Roi Toia is a friend, a spiritual guide and, more than anything, an experienced Maori carver. In the world of the Polynesian seafarers who made of Aotearoa New Zealand their home, the role of a carver assumes deep spiritual meaning.
The carver, once becoming a master of the art of Whakairo, is recognized as a “Tohunga Whakairo”. “Tohunga” defines a practitioner of a traditional Maori fine art who reaches the highest level of skill, bringing his work to a spiritual level. To the Maori, who had not written their history in words until the 19th century, the art of Whakairo represents a way of recording history and, most important, ancestry.
Ancestry plays a pivotal role in the understanding of the Maori way of life: it represents the connection to the roots, to those voyagers of the waka canoes who first reached Aotearoa, the “Land of the Long White Cloud”, as it is recalled in the tribal narratives. The Maori actually trace their lineage back to the the beginning of time, to god-like beings who transcend time and space, from which human kind arose in a journey to the terrestrial realm. The prestige of a family is written in the history of their iwi, the often very wide group of people who share common blood-lineage. The further back in time the iwi can recollect its origins, the bigger its mana, the essential life-force which translate into prestige.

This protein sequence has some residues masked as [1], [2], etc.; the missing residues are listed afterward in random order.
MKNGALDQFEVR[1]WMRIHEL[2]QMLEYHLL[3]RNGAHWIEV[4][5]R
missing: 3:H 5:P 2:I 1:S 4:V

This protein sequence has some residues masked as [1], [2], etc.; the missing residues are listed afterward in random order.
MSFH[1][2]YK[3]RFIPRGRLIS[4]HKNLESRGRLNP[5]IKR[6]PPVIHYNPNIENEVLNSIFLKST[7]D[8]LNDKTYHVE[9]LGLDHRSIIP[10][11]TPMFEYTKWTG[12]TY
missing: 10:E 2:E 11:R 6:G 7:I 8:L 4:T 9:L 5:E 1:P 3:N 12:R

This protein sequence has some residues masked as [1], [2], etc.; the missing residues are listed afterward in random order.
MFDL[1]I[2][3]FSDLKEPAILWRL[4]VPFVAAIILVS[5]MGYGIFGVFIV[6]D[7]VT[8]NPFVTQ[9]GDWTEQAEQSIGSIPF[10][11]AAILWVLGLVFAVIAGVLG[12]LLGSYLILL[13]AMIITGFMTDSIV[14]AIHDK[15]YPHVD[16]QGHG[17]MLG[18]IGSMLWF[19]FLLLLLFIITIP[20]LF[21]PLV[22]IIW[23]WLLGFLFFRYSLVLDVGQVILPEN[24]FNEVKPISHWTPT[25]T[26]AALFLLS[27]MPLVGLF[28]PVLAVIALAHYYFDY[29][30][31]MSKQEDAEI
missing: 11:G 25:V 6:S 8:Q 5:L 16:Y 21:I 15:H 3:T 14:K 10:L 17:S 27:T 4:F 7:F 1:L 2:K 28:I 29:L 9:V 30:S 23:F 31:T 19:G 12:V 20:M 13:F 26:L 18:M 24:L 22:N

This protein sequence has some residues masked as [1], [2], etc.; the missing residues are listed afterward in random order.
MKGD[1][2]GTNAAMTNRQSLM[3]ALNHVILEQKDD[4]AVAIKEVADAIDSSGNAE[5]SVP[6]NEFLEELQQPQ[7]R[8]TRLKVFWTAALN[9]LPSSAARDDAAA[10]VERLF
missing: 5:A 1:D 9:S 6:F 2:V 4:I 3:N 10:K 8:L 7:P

It is the sacred duty of a Tohunga Whakairo to impress this genealogy into the timber. The wooden structures of a marae, the sacred ground where a wharenui – the “sacred house” – is built, are always adorned with carved patterns and figures recounting the history of the iwi. The feats of the most prominent tipuna, the ancestors, are recorded into these shapes, as a memento of the long way which brought the present generation into being.
In more recent times, the practitioners of the art of Whakairo have started applying their sacred knowledge to represent artistically the forms of Papatuanuku, the Mother Earth which manifests herself into the surrounding nature. The highly inspired sculptures produced by Maori carvers became object of great interest, especially after the milestone exhibition “Te Maori” travelled the United States from 1984 to 1986, shedding light to the extremely fine skills of the carvers of Aotearoa New Zealand.
Roi Toia, born in 1966 from descendants of the Nga Puhi iwi, is one of the young carvers who surfed the wave of Maori renaissance and established himself as a talented and experienced professional. His work is permeated with spiritual essence, and his very way of life is carved into the wood. When I address him as a Tohunga, he reproaches me, because is not up to people of my status to bestow him with such title. Being a Maori carver goes along with the pursuit of perfection down to the tiniest detail.